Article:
Plan A is for Field Marshall Cheney to place a 30-mile slice of Iran under his heavy hand this year -- before 2006 begins. He's been advising we do just that since 1989.

You may doubt Herr Cheney now, but you will see. You'll all see. He will make history.

Our glorious victory in Iran will boost the Republicans in the 2006 elections to permanent control of America, and usher in a glorious era of world peace and prosperity as every nation in the world recognizes, and willingly bows to, our unshakeable resolve, our military strength, and the triumph of our will.

Posted by: Antifa | Jul 25 2005 9:01 utc | 9

I have to agree with Max that the administration's intentions were not good, though my working assumption has been that long-term bases were the fundamental war objective (rather than the destruction and dismemberment of the country). Remains to be seen; the outcomes are not mutually incompatible, and plenty of evidence for Max's position has piled up.

It's tiresome, then, to read Galbraith (thanks for the link, b) saying this:

It may be the ultimate irony that the United States, which, among other reasons, invaded Iraq to help bring liberal democracy to the Middle East, will play a decisive role in establishing its second Shiite Islamic state.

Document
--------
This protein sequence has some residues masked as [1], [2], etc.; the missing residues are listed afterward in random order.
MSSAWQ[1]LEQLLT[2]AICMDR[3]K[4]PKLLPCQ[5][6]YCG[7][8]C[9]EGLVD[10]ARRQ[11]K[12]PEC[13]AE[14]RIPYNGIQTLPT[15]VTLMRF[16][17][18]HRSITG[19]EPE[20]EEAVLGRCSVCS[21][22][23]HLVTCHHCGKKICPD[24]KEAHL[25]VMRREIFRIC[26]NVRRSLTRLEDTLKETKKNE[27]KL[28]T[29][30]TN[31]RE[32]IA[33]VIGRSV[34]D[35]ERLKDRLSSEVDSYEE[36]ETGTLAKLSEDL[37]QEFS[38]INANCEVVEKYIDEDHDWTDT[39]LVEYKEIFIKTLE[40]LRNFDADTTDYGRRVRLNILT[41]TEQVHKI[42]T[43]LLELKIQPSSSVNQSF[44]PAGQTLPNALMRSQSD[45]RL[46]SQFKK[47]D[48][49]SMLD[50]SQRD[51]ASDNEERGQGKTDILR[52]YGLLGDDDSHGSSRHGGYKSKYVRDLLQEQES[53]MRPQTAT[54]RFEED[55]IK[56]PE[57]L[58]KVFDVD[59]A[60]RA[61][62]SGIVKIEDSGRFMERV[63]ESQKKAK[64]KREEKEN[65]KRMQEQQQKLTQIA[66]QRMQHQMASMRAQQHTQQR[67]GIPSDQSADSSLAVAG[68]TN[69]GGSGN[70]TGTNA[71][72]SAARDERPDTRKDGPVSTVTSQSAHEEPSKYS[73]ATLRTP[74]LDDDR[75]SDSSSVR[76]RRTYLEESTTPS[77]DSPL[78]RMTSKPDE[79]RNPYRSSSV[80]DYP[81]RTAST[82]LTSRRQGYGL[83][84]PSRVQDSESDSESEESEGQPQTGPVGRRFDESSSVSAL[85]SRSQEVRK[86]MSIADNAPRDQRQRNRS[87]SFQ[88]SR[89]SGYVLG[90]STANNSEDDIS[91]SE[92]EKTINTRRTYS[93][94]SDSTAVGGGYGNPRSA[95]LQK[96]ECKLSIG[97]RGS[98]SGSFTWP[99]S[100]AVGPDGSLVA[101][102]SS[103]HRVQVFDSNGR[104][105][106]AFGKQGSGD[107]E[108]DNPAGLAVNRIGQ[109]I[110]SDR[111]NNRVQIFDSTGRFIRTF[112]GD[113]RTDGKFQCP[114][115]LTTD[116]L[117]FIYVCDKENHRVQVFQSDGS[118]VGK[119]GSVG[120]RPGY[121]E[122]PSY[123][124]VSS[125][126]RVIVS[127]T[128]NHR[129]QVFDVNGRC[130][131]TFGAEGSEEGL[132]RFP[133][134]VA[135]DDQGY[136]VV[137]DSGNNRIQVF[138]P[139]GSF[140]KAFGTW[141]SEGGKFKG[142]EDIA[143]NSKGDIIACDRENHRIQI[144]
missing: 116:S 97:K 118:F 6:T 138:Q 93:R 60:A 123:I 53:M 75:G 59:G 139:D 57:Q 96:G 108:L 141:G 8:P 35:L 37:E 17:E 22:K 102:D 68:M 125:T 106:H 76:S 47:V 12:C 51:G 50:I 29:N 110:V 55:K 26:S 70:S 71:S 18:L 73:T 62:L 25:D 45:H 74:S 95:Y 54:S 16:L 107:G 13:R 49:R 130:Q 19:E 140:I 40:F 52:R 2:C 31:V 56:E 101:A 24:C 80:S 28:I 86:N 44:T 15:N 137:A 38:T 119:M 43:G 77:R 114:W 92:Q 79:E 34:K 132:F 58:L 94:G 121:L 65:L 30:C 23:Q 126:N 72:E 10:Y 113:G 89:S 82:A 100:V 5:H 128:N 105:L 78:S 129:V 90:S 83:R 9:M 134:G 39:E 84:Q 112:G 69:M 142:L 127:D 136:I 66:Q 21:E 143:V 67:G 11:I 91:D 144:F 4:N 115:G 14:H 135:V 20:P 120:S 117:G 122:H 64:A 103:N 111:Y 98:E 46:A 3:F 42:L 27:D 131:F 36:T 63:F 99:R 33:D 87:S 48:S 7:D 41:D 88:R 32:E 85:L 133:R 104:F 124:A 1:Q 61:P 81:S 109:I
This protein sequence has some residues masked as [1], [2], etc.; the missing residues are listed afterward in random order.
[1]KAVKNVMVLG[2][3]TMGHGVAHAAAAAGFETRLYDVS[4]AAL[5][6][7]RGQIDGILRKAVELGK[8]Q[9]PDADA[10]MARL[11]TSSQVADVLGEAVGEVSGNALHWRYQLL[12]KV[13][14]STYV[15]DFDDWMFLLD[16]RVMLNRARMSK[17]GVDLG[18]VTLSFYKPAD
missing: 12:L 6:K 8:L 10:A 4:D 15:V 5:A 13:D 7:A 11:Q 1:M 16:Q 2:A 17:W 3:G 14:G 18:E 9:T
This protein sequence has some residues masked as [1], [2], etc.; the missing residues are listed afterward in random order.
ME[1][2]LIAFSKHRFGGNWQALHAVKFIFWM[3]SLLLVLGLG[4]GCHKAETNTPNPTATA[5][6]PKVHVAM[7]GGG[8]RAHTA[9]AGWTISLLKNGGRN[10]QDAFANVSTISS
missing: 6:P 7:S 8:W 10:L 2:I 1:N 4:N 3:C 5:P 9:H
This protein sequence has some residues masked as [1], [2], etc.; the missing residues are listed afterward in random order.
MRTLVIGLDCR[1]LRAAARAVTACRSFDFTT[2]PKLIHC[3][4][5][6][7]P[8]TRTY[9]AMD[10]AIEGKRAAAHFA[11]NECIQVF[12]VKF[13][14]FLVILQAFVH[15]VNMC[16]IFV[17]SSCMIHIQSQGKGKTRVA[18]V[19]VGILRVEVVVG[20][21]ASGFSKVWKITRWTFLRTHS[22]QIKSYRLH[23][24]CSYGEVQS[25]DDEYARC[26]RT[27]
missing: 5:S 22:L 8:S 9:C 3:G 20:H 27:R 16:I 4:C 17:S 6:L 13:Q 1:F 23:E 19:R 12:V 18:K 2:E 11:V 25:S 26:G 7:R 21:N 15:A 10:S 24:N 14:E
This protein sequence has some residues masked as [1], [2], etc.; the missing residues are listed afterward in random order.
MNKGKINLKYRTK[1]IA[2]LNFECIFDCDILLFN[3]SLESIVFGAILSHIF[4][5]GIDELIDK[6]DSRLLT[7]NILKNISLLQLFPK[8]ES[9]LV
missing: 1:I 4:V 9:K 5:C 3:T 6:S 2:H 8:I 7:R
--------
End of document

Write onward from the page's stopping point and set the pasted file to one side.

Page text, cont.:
Didn't Galbraith, like Juan Cole, support the invasion before it happened -- because of his history with the Kurds and in bringing attention to Saddam Hussein's massacres? Humanly understandable, but not a position that deepens confidence in his judgment. And his willingness to consider democracy as a genuine motive for Bush's invasion makes it almost impossible to trust his analysis fully now.

Posted by: Nell | Jul 25 2005 9:15 utc | 10

I think the seeds of destruction were sown into this folly from the start and that withdrawal will come from necessity soon. There is probably no way out but total humiliation for the USA, unless the next President is some sort of genius who can save face, and the withrawal comes under his administration. It's impossible to determine what will transpire in Iraq after this.

As far as continuing military conflict for the USA, I don't see it. Empires were built with great organization and a healthy military with extreme vitality. They rotated troops quickly and when they returned, rewarded them highly making them desire a return to combat. These people just raised the age requirement for the militery to 42, as you know, and they can't institute a draft for political reasons.
The system is in ruins, high tech weapons or no. There is absolutely no morale probably one of the keys to success.

I think the elites once again are stymied. They just don't seem to get it.
This group of neocons took intellectual theory and tried to translate it into the real world with no experience or expertise in these ancient matters of blood letting and warfare. No wonder they failed. Colonization of an advanced society is no easy thing.

If anything can be gained from this, maybe it will be the destruction of our military power to the extent we had it, and a transformation of our approach to aggression and defense. There is more to this story and things aren't going according to plan. It will be interesting to see what it leaves in its wake. When we face reality.

Posted by: jm | Jul 25 2005 9:24 utc | 11

The best thing that could happen to the US is a Stalingrad or a Dien-Bien-Phu; however, in today's global village, the peasants can if not storm but at least attack the Bastille 10,000 miles away.

Posted by: Lupin | Jul 25 2005 9:42 utc | 12